Inadequate government resources, political instability, terrorist activity and corruption drove an overall increase in supply chain disruption over the last year. This is according to a new report from BSI.
The Global Supply Chain Intelligence Report identifies an overall increase in cargo theft, largely due to inadequate government resources and personnel shortages leaving shipments open to theft and stowaways.
According to data recorded by BSI the top commodities stolen globally were:
- Food and beverages
- Consumer goods
- Alcohol and tobacco
- Apparel and footwear.
BSI continues to note the significant risk of cargo theft in the pharmaceutical industry, with sophisticated thieves targeting these valuable products for hijackings in countries throughout the world. BSI data reveals a high median loss value and higher top-end losses given the large accumulation of pharmaceuticals in warehouses and tractor-trailers. BSI estimates that $1.07 billion of pharmaceutical products were lost in 2017 due to cargo theft.
The report finds that while global supply chains face a diverse range of risks, the factors are common: inadequate government resources, political instability, terrorist activity and corruption.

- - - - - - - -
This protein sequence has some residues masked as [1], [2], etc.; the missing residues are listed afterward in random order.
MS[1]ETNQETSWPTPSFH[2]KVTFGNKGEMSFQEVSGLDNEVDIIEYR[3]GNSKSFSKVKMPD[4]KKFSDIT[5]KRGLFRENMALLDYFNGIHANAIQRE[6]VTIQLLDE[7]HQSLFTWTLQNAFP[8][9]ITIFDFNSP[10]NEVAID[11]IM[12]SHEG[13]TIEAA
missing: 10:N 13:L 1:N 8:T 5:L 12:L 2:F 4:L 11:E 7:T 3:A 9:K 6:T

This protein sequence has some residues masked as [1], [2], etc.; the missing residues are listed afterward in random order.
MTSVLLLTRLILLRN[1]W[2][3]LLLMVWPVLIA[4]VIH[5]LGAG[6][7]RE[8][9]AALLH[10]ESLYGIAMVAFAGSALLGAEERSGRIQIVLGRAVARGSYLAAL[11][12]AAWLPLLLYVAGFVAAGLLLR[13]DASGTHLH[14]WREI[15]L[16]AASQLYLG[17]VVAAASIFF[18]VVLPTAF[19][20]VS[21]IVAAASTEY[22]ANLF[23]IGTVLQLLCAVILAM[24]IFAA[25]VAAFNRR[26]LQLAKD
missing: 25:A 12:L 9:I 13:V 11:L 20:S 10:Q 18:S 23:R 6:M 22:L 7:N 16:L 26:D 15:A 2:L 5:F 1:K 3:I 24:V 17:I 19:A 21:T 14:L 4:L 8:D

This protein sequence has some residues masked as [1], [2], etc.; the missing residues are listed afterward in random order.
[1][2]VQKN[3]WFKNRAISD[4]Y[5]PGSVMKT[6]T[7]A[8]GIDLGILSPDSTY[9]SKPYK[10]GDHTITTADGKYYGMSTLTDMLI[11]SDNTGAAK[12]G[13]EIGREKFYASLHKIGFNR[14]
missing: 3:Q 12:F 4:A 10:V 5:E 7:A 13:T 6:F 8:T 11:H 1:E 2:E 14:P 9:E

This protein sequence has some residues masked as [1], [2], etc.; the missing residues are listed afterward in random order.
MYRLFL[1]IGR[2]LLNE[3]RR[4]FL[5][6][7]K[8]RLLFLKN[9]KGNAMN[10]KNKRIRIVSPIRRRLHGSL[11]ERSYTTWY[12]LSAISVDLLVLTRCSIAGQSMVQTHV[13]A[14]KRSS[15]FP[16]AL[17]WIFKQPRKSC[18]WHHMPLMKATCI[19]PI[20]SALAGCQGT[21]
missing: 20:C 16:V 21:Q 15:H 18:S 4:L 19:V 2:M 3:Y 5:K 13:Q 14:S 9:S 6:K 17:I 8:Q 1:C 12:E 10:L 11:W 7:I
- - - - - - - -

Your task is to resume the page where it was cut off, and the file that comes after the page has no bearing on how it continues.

Jim Yarbrough, Global Intelligence Program Manager at BSI said: “This year’s annual review paints a worrying picture of supply chain disruption across the globe, which can impact the resilience of an organization. Companies doing business across borders find themselves facing an increasingly wide range of challenges to their supply chain, from human rights issues to natural disasters and terrorist attacks. The number of cargo thefts is a serious concern for suppliers across the globe, as groups of organized criminals find new ways to disrupt cargo transit routes. While these issues directly affect a company’s bottom line they also pose a serious risk to a company’s hard-earned reputation.”
The report provides an overview of the top supply chain threats and trends by region to help organizations increase their visibility and understanding of potential exposures within the supply chain.